Artbrick

From Brandon Searcey--

I found a brick in a creek that has Artbrick across the front with
Trade at bottom left and Mark at top right. The Ron Rose Collection has two
images of this brick from the Pennsylvania area. I'm just curious about it
and am trying to get a little more information. Thank you.

6 comments:

  1. Brandon,

    Your brick is an architectural brick made by the Yingling Martin Brick Co of Johnsonburg, PA. ref. J. Graves - "Brick Brands of the United
    States".


    Fred R.

    ReplyDelete
  2. (From Brandon)

    Fred,

    That would explain the YM behind the Artbrick Banner. There is not much
    information online about Yingling Martin. From what I could find they began
    production of the Artbrick line around the turn of the 20th century, but I
    can't seem to locate anything saying when production stopped. Do you know?
    Thank you for your help.

    By the way, I found the brick in a creek in Hanover, Virginia. Is this a
    common brick? There is not much about it online and I was only able to
    locate one collector with an image of this brick.

    Regards,

    Brandon A. Searcey, PWD
    Environmental Scientist
    Draper Aden Associates - Ecological Services

    ReplyDelete
  3. (From Fred R.)

    Hi Brandon.

    I don't think the YM is a rare brick. It is a little on the fancy side and a lot of collectors like to have a copy in their collections. The fact that you found yours in Virginia, is probably because architectural brick are more apt to be shipped out of the geographic area , in which they were made because that is where the markets were. Eastern brick could easily be shipped by rail and boat to other east coast markets. YM also made "ARTBRIQUE" and "ARTORIQUE". I have no idea when these particular styles (or textures) came into production or were dropped. That may be learned from articles in the brick trade periodicals as "The Clayworker" or "Brick and Clay Record"or ads appearing in architectural magazines. which I haven't really delved into.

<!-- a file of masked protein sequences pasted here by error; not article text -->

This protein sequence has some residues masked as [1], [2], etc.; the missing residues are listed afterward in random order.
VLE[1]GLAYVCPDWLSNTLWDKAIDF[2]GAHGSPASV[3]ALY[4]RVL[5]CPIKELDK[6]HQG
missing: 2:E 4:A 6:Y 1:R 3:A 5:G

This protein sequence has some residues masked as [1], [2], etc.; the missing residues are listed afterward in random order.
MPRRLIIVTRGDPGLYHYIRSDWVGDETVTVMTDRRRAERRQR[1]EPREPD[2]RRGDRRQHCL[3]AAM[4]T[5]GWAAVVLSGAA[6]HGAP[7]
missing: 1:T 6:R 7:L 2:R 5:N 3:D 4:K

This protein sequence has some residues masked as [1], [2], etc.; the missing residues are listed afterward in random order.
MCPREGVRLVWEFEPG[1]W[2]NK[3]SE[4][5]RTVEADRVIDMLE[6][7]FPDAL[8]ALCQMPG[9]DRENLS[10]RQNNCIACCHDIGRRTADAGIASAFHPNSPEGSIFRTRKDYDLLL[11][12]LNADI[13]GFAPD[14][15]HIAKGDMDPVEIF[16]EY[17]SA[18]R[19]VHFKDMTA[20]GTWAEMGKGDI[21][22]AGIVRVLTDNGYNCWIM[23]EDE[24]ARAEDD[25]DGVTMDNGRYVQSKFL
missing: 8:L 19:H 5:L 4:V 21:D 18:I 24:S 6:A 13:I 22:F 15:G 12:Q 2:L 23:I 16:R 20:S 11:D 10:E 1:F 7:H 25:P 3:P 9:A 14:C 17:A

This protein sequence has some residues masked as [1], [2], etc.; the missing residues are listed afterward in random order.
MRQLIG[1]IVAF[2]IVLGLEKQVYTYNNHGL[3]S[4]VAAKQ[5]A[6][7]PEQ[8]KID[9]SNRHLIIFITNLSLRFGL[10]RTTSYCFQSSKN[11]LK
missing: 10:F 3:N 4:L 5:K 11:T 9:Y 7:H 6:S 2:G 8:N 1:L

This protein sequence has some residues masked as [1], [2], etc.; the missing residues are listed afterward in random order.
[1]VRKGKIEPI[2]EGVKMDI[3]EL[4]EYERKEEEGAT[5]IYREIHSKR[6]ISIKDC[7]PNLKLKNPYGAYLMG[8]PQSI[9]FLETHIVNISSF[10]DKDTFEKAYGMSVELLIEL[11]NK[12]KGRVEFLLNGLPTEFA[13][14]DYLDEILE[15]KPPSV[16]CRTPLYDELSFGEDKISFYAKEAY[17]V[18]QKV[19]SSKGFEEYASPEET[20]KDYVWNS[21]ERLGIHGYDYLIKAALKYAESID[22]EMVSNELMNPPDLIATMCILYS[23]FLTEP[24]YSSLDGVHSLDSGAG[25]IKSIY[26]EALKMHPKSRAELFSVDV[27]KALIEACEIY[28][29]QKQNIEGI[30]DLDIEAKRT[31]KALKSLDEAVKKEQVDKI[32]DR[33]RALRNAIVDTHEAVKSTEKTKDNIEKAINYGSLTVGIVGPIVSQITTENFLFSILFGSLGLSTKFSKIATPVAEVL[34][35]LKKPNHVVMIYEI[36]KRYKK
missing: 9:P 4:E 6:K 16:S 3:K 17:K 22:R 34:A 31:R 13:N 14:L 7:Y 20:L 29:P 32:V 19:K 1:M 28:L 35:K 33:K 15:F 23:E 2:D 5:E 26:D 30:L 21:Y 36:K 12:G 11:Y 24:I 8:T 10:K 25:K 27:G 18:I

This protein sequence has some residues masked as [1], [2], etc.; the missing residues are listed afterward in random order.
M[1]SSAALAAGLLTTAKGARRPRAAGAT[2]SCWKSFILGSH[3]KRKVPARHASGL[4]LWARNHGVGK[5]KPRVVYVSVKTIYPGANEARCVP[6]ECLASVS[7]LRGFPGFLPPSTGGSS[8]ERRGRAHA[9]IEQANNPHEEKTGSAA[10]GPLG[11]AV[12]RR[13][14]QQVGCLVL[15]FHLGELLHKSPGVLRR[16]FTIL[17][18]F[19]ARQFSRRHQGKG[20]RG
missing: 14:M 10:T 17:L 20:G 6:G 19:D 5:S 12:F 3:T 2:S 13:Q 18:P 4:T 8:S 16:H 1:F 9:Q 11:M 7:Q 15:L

Now, for more info. Large libraries may have city directories for the larger cities on "micro film"... and these are probably not limited to cities within the state either. Some libs may also have copies of industrial directories for the their stateas well. Telephone directories may be of help too. Try Johnsonburg, PA or the next large city in the Johnsonburg area.

    YMwas in business in 1919 and 1930. I don't know how much before 1919 or how far beyond 1930. Sorry I haven't been of more help. Fred R.

    ReplyDelete
  4. (From Brandon)

    Fred,

    You've been tremendous help, and I do appreciate it. I was just more curious than anything. I work in the environmental field so I go to a lot of places where I fun across old houses and trash dumps. When I find something interesting I try to get some history on it just to be able to talk about it. Surprisingly enough this is the first brick I've found that has been stamped or marked. Anyway, thanks again and good hunting.

    ReplyDelete
  5. If anyone needs a YM Artbrick for their collection, the ruins of the power house for the Helvetia coal mine in Helvetia PA is full of them. It is below the town on the pond.

    ReplyDelete
  6. Frank Korvemaker, Regina, SaskJuly 29, 2017 at 11:56 AM

    Artbricks can also be found in St. Chad's College, Regina, Sask. Canada, erected in 1913-14.

    ReplyDelete